March 10, 2020 was the last date I attended an early screening at a theater and that was for both The Hunt and Bloodshot. Solstice Studios is the first studio to invite press to an in-person screening, hoping to bring attention to their latest thriller, Unhinged. Out of an abundance of caution, I decided to stay home and view the online screener offered to press from the safety of my living room. While Unhinged is viscerally entertaining due to an unstoppable psycho-violent performance by Russell Crow, it loses momentum halfway through the film, as it has no new substance to offer after its intriguing setup. However, it will be a guilty pleasure for those who enjoy seeing a violent cat-and-mouse chase.
Rachel Hunter (Caren Pistorius) is a recently divorced single mother who one day wakes up late and is rushing to get her son, Kyle (Gabriel Bateman) to school on time. While at a stop-light Rachel frustratingly decides to honk at a stranger (Russell Crowe) in a giant truck who does not proceed to drive when the light turns green. Rachel will soon deeply regret her action. After dropping her son off at school, the deranged man begins to follow Rachel, stopping at nothing in an attempt to ruin her life and kill those whom she loves.
Director Derrick Borte and writer Carl Ellsworth do a fantastic job at the initial setup, which is indisputably the most interesting part of this film. We quickly learn the type of person that Crowe’s unstable character is by seeing him angrily depressed in his car, which leads him to do the unimaginable to those that have wronged him. This opening scene involving an intense over-the-top house explosion shows the type of volcanic and vile behavior his character is capable of, making him an interestingly unpredictable and fierce villain (specifically when we see our everyday caring and struggling mom get into a conflict with him later in the film). Because we already know that this man is willing to do just about anything to those that irritate him and the sinister suspenseful music (composed by David Buckley) suggests that the situation is one that could erupt at any given moment, the audience is prone to be in suspense, thinking, “Run! Get out of this situation now, woman!”, when Rachel and the man encounter each other. Crowe’s performance is effectively menacing; his non-verbal expressions, his tone of voice, and his movements the script calls him to take all create an intimidating stranger.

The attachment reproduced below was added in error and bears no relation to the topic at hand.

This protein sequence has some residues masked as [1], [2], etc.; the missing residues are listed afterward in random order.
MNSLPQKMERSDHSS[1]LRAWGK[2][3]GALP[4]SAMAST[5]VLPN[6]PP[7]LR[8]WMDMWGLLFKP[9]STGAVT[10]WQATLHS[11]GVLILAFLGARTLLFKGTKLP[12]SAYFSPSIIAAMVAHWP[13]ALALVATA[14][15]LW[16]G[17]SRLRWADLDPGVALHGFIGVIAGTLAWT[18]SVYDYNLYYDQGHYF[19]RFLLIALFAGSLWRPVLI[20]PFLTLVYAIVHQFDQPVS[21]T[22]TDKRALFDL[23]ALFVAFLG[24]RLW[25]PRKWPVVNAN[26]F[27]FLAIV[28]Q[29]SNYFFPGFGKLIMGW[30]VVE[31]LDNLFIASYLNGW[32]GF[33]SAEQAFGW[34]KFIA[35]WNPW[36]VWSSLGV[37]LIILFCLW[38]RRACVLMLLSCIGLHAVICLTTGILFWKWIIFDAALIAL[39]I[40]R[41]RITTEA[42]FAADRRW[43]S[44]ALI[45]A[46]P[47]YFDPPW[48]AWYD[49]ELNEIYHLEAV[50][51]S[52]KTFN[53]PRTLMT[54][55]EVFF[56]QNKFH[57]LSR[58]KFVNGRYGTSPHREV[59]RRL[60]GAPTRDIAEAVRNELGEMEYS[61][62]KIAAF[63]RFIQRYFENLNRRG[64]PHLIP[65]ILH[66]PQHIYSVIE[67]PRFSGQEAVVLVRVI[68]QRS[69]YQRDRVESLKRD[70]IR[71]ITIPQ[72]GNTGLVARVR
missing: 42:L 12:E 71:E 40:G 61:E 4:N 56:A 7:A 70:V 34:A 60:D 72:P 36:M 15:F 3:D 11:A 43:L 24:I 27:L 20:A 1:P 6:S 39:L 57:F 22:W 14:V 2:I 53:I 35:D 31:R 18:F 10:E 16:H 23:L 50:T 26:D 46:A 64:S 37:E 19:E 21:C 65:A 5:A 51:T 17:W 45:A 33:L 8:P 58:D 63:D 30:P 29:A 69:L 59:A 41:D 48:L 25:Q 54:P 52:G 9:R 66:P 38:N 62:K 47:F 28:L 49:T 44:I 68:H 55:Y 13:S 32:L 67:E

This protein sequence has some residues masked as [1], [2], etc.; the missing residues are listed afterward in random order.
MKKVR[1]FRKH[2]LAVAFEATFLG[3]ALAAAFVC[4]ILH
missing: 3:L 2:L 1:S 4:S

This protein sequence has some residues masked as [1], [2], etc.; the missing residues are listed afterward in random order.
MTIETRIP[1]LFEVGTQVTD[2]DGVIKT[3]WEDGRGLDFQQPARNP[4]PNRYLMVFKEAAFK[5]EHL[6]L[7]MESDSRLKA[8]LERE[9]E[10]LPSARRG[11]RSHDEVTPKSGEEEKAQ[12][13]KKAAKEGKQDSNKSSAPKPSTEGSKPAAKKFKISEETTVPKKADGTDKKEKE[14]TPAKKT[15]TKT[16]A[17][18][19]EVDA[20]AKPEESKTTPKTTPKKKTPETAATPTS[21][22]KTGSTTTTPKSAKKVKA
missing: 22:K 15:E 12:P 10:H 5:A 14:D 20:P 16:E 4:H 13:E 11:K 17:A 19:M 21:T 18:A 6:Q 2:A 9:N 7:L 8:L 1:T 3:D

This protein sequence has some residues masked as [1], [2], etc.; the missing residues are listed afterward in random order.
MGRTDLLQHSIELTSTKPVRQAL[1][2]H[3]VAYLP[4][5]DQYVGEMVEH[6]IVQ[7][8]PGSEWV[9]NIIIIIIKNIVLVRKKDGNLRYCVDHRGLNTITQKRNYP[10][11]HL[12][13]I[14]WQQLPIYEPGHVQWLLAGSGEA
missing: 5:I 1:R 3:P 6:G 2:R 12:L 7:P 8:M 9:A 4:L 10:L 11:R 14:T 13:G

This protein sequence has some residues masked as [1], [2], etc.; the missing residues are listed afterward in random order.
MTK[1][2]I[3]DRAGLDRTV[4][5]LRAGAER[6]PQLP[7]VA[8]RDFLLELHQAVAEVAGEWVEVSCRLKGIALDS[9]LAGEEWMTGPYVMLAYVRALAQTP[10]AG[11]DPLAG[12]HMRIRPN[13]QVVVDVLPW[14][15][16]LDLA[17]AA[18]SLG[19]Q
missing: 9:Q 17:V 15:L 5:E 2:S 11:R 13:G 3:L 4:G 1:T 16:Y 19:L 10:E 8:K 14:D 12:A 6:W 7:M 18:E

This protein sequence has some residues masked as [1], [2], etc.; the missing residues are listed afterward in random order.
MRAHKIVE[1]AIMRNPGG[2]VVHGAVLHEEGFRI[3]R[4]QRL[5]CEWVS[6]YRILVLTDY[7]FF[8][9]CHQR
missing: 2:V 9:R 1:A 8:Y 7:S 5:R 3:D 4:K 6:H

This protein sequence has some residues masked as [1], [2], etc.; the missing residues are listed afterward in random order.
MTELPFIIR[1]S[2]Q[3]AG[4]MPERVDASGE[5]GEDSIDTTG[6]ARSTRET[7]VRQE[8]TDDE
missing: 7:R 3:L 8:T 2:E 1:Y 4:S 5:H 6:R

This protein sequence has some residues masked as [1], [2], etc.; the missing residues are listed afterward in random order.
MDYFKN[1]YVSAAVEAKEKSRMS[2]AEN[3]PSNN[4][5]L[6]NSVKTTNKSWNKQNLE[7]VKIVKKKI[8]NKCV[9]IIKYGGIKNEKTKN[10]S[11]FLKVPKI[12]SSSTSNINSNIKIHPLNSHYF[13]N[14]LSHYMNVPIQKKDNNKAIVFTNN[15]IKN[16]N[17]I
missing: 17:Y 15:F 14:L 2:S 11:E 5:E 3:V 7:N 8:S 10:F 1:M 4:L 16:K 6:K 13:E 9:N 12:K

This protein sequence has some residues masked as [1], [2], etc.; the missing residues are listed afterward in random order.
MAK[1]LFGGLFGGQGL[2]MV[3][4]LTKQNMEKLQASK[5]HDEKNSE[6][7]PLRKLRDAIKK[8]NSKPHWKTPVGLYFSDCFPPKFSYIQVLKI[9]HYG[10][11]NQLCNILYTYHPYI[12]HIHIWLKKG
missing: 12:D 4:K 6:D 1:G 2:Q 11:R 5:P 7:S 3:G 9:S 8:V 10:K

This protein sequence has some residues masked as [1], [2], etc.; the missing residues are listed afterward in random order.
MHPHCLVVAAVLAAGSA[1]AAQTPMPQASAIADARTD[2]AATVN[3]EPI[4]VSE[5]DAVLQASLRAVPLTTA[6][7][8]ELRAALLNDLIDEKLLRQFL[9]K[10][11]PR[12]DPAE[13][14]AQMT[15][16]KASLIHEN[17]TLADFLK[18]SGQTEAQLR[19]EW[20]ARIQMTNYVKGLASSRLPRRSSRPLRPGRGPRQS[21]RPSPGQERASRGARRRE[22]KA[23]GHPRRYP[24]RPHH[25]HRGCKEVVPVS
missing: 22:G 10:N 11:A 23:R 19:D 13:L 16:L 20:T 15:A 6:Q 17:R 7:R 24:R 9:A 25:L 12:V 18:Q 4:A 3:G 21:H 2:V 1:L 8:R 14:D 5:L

The second thing that the setup does tremendously well is get us to like and care for Rachel and her son Kyle. We see Rachel’s imperfections as a human who is frequently late to events, which allowed me to feel like she was real. Additionally, her recent divorce and the father who struggles to stay committed to his plans with his son are details that allowed me to really want to see the struggling mother and this child win in the proceeding conflict that follows. The frustration of bumper-to-bumper traffic and being late is also communicated incredibly well, making Rachel’s initial frustration relatable and allowing the audience to feel a remarkable amount of sympathy once the potentially fatal drama unfolds.
Unfortunately, the film loses its hinges (no pun intended) and falls completely apart at the halfway point when you realize that there is nothing more it has to offer other than repetitive zany ways Crowe’s character attempts to ruin Rachel’s life. There are no real meaty twists, turns, or new plot points that make the film feel fresh.
Additionally, this is a film where you have to have a suspension of disbelief due to the unrealistic and outrageous events that unfold. In one scene, Crowe kills a man who Rachel cares about in a diner that is entirely full of customers and you will wonder, “Why is nobody stopping him?! Does this place have no police officers?” Sure; everyone may have happened to be too scared to take action and maybe this local mom-and-pop diner does not have security. Still, it just feels too unreal to think that not one person would rise up to prevent injustice and it is also silly to think that Crowe’s character is so brazen that he would not anticipate that someone may tackle him down at this point in the film. The real reason why no one does not stop him is because then the movie would end and that would be too short for a feature length film. Unhinged clocks in at a measly 90 minutes, stretching out it's undeniably intriguingly silly premise which may have worked better as a short film, as I was captivated by the first 45 minutes - 1 hour.
For audiences who want substance and a significant message, Unhinged has virtually nothing to offer. However, I was embarrassingly entertained by the action and outlandish choices the characters make but will completely understand why some will label it disposable trash. Is it worth venturing out to the theater and risking your life amongst our nation's pandemic? No, absolutley not. Nevertheless, I will recommend renting it on VOD when it does roll out on that platform to fans of the slasher genre that want to see a non-supernatural killer go after a likable protagonist and her son whom you can get behind and root for.
|Final Verdict:||While Unhinged is entertaining due to a psycho-violent performance by Russell Crow and a likable protagonist, it has no new substance to offer after its intriguing setup.|